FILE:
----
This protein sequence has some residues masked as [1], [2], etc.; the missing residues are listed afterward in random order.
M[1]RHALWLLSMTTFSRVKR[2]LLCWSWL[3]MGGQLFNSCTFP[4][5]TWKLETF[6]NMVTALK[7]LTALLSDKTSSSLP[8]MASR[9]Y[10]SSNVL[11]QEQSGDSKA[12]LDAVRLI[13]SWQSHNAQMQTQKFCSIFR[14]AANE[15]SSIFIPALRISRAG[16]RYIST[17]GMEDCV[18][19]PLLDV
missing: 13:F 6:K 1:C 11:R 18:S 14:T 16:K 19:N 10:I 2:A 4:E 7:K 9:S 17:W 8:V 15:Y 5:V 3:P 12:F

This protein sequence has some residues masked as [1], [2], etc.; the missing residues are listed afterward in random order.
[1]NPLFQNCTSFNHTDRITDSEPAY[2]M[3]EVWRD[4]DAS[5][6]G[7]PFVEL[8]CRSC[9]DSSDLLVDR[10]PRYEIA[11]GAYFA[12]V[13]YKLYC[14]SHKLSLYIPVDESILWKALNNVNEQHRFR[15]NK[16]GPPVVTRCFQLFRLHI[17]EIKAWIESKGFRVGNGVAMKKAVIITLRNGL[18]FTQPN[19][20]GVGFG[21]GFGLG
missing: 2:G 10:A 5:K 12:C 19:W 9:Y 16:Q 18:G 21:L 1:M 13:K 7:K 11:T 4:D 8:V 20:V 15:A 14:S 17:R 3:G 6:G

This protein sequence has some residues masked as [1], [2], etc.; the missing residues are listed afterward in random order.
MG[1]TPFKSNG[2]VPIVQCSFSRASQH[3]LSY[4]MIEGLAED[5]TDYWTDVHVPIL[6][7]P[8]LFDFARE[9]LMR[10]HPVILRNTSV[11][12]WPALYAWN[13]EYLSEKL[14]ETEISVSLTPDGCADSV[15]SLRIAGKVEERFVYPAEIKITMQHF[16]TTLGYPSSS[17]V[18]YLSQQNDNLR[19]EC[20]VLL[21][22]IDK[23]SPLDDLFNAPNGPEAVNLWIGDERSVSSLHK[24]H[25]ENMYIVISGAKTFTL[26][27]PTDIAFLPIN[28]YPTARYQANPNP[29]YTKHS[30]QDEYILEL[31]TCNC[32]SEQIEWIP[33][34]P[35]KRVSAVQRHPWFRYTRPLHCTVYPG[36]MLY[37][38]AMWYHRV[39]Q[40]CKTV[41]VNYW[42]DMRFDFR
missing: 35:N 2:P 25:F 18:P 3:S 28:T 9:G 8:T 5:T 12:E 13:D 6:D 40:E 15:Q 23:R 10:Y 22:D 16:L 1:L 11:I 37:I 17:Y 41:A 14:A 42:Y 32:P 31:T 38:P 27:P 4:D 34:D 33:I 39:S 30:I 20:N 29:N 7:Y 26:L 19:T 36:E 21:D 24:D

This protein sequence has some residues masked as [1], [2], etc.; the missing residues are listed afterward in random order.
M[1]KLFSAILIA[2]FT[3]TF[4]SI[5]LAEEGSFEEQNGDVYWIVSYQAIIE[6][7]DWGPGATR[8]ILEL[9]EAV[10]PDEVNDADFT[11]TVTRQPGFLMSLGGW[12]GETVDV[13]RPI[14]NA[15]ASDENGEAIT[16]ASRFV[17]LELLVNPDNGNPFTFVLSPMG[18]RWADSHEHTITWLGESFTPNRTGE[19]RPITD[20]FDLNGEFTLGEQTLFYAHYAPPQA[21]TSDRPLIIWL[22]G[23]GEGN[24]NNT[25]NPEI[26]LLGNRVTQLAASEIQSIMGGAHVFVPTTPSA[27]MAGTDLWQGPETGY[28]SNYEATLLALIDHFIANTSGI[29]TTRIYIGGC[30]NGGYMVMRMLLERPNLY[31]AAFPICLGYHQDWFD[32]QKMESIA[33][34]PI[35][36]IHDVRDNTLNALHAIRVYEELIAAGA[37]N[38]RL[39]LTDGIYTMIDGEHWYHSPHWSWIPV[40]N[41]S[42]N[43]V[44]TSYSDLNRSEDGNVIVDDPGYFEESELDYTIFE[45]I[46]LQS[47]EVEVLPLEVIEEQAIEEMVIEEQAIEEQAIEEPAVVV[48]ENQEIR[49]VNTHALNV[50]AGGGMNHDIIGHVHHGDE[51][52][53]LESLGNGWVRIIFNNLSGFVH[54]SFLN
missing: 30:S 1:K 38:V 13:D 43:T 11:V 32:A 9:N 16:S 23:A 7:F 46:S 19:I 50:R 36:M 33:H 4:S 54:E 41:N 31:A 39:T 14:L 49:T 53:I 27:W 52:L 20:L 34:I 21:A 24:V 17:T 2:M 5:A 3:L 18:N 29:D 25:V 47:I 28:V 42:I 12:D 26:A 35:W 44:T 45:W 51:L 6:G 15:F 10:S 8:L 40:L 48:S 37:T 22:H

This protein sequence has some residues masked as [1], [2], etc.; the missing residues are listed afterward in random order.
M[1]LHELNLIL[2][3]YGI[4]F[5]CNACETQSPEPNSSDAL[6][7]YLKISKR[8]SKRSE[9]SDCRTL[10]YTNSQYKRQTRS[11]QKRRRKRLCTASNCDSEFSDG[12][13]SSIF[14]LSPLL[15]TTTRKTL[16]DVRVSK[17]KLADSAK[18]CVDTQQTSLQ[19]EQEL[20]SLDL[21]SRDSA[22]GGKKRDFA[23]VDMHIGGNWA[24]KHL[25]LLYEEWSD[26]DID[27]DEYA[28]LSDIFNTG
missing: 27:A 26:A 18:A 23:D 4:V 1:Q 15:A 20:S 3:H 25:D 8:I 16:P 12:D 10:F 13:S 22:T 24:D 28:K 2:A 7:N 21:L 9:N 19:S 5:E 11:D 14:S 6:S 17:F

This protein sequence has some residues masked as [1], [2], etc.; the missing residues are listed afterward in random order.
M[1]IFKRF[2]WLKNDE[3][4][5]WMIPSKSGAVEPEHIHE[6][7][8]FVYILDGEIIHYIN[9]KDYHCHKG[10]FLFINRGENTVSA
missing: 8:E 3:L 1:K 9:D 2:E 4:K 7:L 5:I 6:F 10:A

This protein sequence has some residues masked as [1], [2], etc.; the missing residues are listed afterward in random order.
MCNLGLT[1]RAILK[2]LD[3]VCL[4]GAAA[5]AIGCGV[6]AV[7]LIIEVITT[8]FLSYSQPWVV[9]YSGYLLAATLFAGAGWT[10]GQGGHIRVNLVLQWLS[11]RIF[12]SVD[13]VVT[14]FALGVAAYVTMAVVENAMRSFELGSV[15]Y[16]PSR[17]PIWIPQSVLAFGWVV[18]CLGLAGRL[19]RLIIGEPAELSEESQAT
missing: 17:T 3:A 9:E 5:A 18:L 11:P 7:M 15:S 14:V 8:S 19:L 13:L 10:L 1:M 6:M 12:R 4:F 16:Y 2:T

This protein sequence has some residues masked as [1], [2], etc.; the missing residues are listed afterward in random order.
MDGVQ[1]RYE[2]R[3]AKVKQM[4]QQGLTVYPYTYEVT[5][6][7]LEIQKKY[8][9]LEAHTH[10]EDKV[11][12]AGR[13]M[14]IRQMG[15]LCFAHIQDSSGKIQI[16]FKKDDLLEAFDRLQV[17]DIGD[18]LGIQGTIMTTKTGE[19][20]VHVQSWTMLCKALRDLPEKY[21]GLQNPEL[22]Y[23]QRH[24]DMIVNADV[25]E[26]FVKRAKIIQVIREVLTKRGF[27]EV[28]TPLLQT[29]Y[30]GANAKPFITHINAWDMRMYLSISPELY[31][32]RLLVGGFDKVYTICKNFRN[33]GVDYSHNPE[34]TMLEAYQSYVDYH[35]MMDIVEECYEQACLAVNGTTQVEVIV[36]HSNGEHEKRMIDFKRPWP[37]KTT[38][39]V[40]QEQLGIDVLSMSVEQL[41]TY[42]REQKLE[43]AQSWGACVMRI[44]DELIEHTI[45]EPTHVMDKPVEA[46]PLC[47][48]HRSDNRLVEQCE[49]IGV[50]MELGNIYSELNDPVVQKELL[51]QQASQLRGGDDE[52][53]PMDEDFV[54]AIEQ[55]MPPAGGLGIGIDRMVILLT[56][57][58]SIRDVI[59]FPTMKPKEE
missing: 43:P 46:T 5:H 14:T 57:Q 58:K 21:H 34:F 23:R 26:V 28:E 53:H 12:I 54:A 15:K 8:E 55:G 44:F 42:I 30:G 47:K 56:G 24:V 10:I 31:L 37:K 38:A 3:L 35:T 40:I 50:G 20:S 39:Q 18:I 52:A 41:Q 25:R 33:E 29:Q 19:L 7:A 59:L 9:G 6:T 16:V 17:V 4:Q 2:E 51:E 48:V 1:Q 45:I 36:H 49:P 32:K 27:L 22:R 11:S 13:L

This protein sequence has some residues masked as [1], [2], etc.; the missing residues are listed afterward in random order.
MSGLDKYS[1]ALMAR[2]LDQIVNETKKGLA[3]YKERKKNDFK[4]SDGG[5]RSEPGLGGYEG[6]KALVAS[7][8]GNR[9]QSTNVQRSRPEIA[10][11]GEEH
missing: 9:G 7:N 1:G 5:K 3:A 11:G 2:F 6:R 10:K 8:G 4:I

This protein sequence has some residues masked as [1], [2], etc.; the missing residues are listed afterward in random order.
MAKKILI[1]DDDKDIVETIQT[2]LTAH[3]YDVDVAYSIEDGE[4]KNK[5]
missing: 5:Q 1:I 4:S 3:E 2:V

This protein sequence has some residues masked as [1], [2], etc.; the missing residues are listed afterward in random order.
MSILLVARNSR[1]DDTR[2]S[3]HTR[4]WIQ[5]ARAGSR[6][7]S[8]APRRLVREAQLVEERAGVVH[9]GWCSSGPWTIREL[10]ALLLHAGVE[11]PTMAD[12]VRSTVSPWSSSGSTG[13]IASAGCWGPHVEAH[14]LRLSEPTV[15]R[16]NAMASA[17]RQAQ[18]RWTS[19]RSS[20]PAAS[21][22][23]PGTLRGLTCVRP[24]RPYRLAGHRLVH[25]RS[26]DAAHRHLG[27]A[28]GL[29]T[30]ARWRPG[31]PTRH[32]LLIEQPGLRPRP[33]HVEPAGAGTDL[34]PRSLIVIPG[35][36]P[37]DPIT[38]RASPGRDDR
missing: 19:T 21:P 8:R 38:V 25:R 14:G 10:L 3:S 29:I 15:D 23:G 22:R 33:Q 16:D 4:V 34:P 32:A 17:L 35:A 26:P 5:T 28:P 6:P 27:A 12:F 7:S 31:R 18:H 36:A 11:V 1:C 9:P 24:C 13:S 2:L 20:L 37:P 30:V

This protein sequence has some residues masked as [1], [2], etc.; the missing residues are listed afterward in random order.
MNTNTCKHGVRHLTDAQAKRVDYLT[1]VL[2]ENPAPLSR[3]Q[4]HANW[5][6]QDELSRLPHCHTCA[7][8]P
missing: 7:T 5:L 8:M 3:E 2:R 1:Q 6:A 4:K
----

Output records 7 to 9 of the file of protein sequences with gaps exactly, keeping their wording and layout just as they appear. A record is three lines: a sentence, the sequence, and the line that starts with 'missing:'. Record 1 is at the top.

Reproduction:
This protein sequence has some residues masked as [1], [2], etc.; the missing residues are listed afterward in random order.
MCNLGLT[1]RAILK[2]LD[3]VCL[4]GAAA[5]AIGCGV[6]AV[7]LIIEVITT[8]FLSYSQPWVV[9]YSGYLLAATLFAGAGWT[10]GQGGHIRVNLVLQWLS[11]RIF[12]SVD[13]VVT[14]FALGVAAYVTMAVVENAMRSFELGSV[15]Y[16]PSR[17]PIWIPQSVLAFGWVV[18]CLGLAGRL[19]RLIIGEPAELSEESQAT
missing: 17:T 3:A 9:E 5:A 18:L 11:P 7:M 15:S 14:V 8:S 19:L 13:L 10:L 1:M 6:M 12:R 4:F 16:Y 2:T

This protein sequence has some residues masked as [1], [2], etc.; the missing residues are listed afterward in random order.
MDGVQ[1]RYE[2]R[3]AKVKQM[4]QQGLTVYPYTYEVT[5][6][7]LEIQKKY[8][9]LEAHTH[10]EDKV[11][12]AGR[13]M[14]IRQMG[15]LCFAHIQDSSGKIQI[16]FKKDDLLEAFDRLQV[17]DIGD[18]LGIQGTIMTTKTGE[19][20]VHVQSWTMLCKALRDLPEKY[21]GLQNPEL[22]Y[23]QRH[24]DMIVNADV[25]E[26]FVKRAKIIQVIREVLTKRGF[27]EV[28]TPLLQT[29]Y[30]GANAKPFITHINAWDMRMYLSISPELY[31][32]RLLVGGFDKVYTICKNFRN[33]GVDYSHNPE[34]TMLEAYQSYVDYH[35]MMDIVEECYEQACLAVNGTTQVEVIV[36]HSNGEHEKRMIDFKRPWP[37]KTT[38][39]V[40]QEQLGIDVLSMSVEQL[41]TY[42]REQKLE[43]AQSWGACVMRI[44]DELIEHTI[45]EPTHVMDKPVEA[46]PLC[47][48]HRSDNRLVEQCE[49]IGV[50]MELGNIYSELNDPVVQKELL[51]QQASQLRGGDDE[52][53]PMDEDFV[54]AIEQ[55]MPPAGGLGIGIDRMVILLT[56][57][58]SIRDVI[59]FPTMKPKEE
missing: 43:P 46:T 5:H 14:T 57:Q 58:K 21:H 34:F 23:R 26:V 28:E 53:H 12:I 54:A 15:K 8:E 55:G 44:F 42:I 30:G 47:K 56:G 24:V 10:I 31:L 37:K 38:A 3:L 35:T 40:I 50:G 20:S 39:Q 18:I 52:A 41:Q 25:R 33:E 29:Q 19:L 7:A 59:L 9:G 6:T 16:V 17:V 4:Q 2:E 51:E 48:V 1:Q 45:I 36:H 49:P 32:K 27:L 22:R 11:S 13:L

This protein sequence has some residues masked as [1], [2], etc.; the missing residues are listed afterward in random order.
MSGLDKYS[1]ALMAR[2]LDQIVNETKKGLA[3]YKERKKNDFK[4]SDGG[5]RSEPGLGGYEG[6]KALVAS[7][8]GNR[9]QSTNVQRSRPEIA[10][11]GEEH
missing: 9:G 7:N 1:G 5:K 3:A 11:G 2:F 6:R 10:K 8:G 4:I